History Matters: Explaining United States Corporate Law
“What I really want to show modern corporate law scholars is that we could have had a completely different legal framework if the federal model had been adopted”
Today in the United States corporations are formed under state rather than federal law. Corporate law scholars have spent decades debating the policy advantages and disadvantages of this system. Yet the reasons it exists may lie less in current policy rationales than in the vicissitudes of history. Assistant Professor Camden Hutchison turns to the Progressive Era in the United States as a formative but under-examined period in the history of corporate law. His latest research article, “Progressive Era Conceptions of the Corporation and the Failure of the Federal Chartering Movement,” examines political efforts in the United States around the turn of the twentieth century to enact federal legislation for the incorporation of business firms.
“At the turn of the twentieth century there was a very broad political movement to pass a federal incorporation law in the United States, which reached across partisan lines. Big business supported it, as well as agriculture and labor interests. In spite of this support, the movement failed, and I’ve been interested in exploring the reasons why,” Professor Hutchison explains.
The story is an important one to tell in the context of current debates about corporate law in the United States, which are driven by the question of whether the dominance of Delaware – the main corporate law jurisdiction in the country – is the result of the economic efficiency of its laws, or simply because it allows corporate managers to appropriate shareholder value. These debates all begin by assuming that the dominance of Delaware law is to be explained through a legal and economic analysis of the laws themselves.
“There is nothing magical about Delaware law. What I really want to show modern corporate law scholars is that we could have had a completely different legal framework if the federal model had been adopted. Many corporate law scholars tend to think that Delaware law is a sort of teleological institution that has evolved toward a superior state (or devolved toward an inferior state, depending on one’s perspective). Historical analysis shows that things are far less certain than that – for better or for worse, the entire Delaware framework could have easily been precluded by federal law.”
So why did the federal movement fail? According to Professor Hutchison, the reason has to do with the very different goals of the movement’s main proponents. “It was really comprised of two different movements. There was a populist, anti-corporate aspect to it that wanted to limit the power of corporations. Another aspect came from the business community itself, the capitalist class, which wanted federal regulation that would preempt restrictive state laws and encourage the growth of big business. So we had two different political groups that wanted the same thing, but for totally different reasons. They fought over the details of legislation for about twenty years, but it never came to pass.”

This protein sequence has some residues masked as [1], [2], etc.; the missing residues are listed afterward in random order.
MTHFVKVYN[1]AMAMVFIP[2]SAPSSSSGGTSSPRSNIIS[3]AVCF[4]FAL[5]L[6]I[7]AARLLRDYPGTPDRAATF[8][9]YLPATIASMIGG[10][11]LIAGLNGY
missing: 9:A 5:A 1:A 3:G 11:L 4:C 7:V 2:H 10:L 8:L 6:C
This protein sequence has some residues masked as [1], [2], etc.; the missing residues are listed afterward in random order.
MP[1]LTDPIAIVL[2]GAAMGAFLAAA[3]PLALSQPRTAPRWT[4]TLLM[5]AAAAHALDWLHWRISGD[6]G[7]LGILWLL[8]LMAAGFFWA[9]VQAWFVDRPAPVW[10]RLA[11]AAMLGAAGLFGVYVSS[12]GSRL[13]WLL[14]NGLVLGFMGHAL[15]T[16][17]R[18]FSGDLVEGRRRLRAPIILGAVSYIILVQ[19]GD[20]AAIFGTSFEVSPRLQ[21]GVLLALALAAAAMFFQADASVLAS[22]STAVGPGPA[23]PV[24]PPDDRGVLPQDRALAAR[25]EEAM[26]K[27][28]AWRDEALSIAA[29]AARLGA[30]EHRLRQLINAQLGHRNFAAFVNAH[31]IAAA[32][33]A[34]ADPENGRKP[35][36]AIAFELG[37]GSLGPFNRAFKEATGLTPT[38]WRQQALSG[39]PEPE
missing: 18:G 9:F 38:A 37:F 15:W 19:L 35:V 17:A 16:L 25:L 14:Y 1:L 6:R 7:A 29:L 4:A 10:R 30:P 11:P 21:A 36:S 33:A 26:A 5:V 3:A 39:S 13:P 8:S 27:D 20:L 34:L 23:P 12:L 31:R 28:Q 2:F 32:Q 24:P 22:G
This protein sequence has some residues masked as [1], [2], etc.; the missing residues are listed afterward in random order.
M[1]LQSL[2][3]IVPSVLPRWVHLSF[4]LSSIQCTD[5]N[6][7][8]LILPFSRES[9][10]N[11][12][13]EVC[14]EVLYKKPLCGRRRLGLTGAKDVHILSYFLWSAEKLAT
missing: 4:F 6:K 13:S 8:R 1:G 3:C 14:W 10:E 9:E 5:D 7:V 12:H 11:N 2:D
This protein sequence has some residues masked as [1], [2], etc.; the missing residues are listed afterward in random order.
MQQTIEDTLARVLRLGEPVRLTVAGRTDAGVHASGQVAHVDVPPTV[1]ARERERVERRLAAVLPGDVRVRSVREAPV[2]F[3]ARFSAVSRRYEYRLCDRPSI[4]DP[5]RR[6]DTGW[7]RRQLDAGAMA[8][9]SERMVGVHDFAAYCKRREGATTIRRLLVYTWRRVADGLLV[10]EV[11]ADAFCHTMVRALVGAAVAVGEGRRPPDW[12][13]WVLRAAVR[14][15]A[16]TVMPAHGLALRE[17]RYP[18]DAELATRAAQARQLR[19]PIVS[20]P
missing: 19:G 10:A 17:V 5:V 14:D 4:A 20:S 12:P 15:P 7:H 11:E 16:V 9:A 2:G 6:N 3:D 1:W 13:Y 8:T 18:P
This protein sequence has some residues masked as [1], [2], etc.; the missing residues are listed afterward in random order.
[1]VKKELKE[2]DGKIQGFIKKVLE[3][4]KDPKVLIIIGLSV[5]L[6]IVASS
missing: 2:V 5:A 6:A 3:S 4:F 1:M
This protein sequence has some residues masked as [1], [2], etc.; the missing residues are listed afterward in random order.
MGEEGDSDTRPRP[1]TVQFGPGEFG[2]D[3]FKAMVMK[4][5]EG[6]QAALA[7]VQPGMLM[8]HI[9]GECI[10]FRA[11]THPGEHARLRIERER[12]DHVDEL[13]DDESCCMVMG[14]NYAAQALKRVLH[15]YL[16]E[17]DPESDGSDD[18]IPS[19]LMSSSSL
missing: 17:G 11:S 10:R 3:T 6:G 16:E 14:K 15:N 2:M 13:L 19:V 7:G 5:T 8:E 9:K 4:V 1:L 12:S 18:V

While Professor Hutchison’s research challenges the assumption pervasive among many scholars that the development of corporate law is driven by economic logic, he concedes that economic forces are often important. History reveals that things could have come out differently, however, and he hopes his historical research helps to reveal the contingent nature of historical processes.
Professor Hutchison’s new faculty position at the Allard School of Law – he joined the Faculty in July of this year after completing his doctorate at the University of Wisconsin-Madison – is indeed proving the ideal place for such reflection. “Being at a Canadian law school has encouraged me to think comparatively about the evolution of jurisdictional competition in the United States versus jurisdictional competition in Canada. In Canada, all the different provinces have their own corporation laws, but unlike the United States, the federal government can also create corporations. My next research project will take a comparative look at these two countries, and examine why interjurisdictional competition played out differently in the two national contexts.”
Further Reading for You
The Canadian legal profession has, no less than the legal profession in other national contexts, been an energetic purveyor of historical myth, and Dr. Pue carefully sifts through some of the key errors in a professional apologetics that draws on historical representation.
A new multi-year research project launched by Professors Benjamin Goold, Efrat Arbel and Catherine Dauvergne investigates how borders operate as places of law.